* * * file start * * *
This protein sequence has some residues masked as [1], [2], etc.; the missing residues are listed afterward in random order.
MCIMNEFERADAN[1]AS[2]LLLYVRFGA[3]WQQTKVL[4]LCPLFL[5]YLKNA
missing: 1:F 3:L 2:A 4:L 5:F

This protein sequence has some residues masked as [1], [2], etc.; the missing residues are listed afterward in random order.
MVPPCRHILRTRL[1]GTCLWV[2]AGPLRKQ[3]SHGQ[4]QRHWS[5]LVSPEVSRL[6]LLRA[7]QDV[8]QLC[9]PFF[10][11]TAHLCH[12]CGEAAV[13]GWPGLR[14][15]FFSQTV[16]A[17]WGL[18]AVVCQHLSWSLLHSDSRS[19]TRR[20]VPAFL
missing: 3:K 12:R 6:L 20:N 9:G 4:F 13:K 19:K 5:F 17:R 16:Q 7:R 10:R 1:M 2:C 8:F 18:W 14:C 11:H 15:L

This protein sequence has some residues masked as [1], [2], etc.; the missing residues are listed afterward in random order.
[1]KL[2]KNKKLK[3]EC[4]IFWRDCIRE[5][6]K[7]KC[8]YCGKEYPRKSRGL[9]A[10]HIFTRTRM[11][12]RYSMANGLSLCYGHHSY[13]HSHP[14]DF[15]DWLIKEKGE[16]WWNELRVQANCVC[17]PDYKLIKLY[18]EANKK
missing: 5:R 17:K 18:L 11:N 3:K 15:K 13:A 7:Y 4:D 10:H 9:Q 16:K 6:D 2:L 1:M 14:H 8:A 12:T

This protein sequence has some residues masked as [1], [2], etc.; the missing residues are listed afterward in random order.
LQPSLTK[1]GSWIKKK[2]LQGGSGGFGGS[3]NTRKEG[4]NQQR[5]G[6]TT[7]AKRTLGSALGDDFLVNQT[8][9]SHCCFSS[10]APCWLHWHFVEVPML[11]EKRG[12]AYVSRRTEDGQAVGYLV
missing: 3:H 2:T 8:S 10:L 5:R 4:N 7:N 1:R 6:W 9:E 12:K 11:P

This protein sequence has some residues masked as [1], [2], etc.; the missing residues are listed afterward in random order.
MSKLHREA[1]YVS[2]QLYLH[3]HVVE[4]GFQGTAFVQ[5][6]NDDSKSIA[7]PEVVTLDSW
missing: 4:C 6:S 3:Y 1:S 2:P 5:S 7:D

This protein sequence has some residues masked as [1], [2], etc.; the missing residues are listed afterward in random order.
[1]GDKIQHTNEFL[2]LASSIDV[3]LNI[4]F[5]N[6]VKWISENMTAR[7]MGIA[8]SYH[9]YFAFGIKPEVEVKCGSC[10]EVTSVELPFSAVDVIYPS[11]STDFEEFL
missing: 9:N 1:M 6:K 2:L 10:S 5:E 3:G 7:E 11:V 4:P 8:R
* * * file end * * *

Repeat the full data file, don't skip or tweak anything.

This protein sequence has some residues masked as [1], [2], etc.; the missing residues are listed afterward in random order.
MCIMNEFERADAN[1]AS[2]LLLYVRFGA[3]WQQTKVL[4]LCPLFL[5]YLKNA
missing: 1:F 3:L 2:A 4:L 5:F

This protein sequence has some residues masked as [1], [2], etc.; the missing residues are listed afterward in random order.
MVPPCRHILRTRL[1]GTCLWV[2]AGPLRKQ[3]SHGQ[4]QRHWS[5]LVSPEVSRL[6]LLRA[7]QDV[8]QLC[9]PFF[10][11]TAHLCH[12]CGEAAV[13]GWPGLR[14][15]FFSQTV[16]A[17]WGL[18]AVVCQHLSWSLLHSDSRS[19]TRR[20]VPAFL
missing: 3:K 12:R 6:L 20:N 9:G 4:F 13:K 19:K 5:F 17:R 16:Q 7:R 10:R 1:M 2:C 8:F 18:W 14:C 11:H 15:L

This protein sequence has some residues masked as [1], [2], etc.; the missing residues are listed afterward in random order.
[1]KL[2]KNKKLK[3]EC[4]IFWRDCIRE[5][6]K[7]KC[8]YCGKEYPRKSRGL[9]A[10]HIFTRTRM[11][12]RYSMANGLSLCYGHHSY[13]HSHP[14]DF[15]DWLIKEKGE[16]WWNELRVQANCVC[17]PDYKLIKLY[18]EANKK
missing: 5:R 17:K 18:L 11:N 3:K 15:K 13:A 7:Y 4:D 10:H 9:Q 16:K 6:D 2:L 1:M 14:H 8:A 12:T

This protein sequence has some residues masked as [1], [2], etc.; the missing residues are listed afterward in random order.
LQPSLTK[1]GSWIKKK[2]LQGGSGGFGGS[3]NTRKEG[4]NQQR[5]G[6]TT[7]AKRTLGSALGDDFLVNQT[8][9]SHCCFSS[10]APCWLHWHFVEVPML[11]EKRG[12]AYVSRRTEDGQAVGYLV
missing: 3:H 2:T 8:S 10:L 5:R 4:N 7:N 1:R 6:W 9:E 12:K 11:P

This protein sequence has some residues masked as [1], [2], etc.; the missing residues are listed afterward in random order.
MSKLHREA[1]YVS[2]QLYLH[3]HVVE[4]GFQGTAFVQ[5][6]NDDSKSIA[7]PEVVTLDSW
missing: 4:C 6:S 3:Y 1:S 2:P 5:S 7:D

This protein sequence has some residues masked as [1], [2], etc.; the missing residues are listed afterward in random order.
[1]GDKIQHTNEFL[2]LASSIDV[3]LNI[4]F[5]N[6]VKWISENMTAR[7]MGIA[8]SYH[9]YFAFGIKPEVEVKCGSC[10]EVTSVELPFSAVDVIYPS[11]STDFEEFL
missing: 9:N 1:M 6:K 2:L 10:S 5:E 3:G 7:E 11:V 4:P 8:R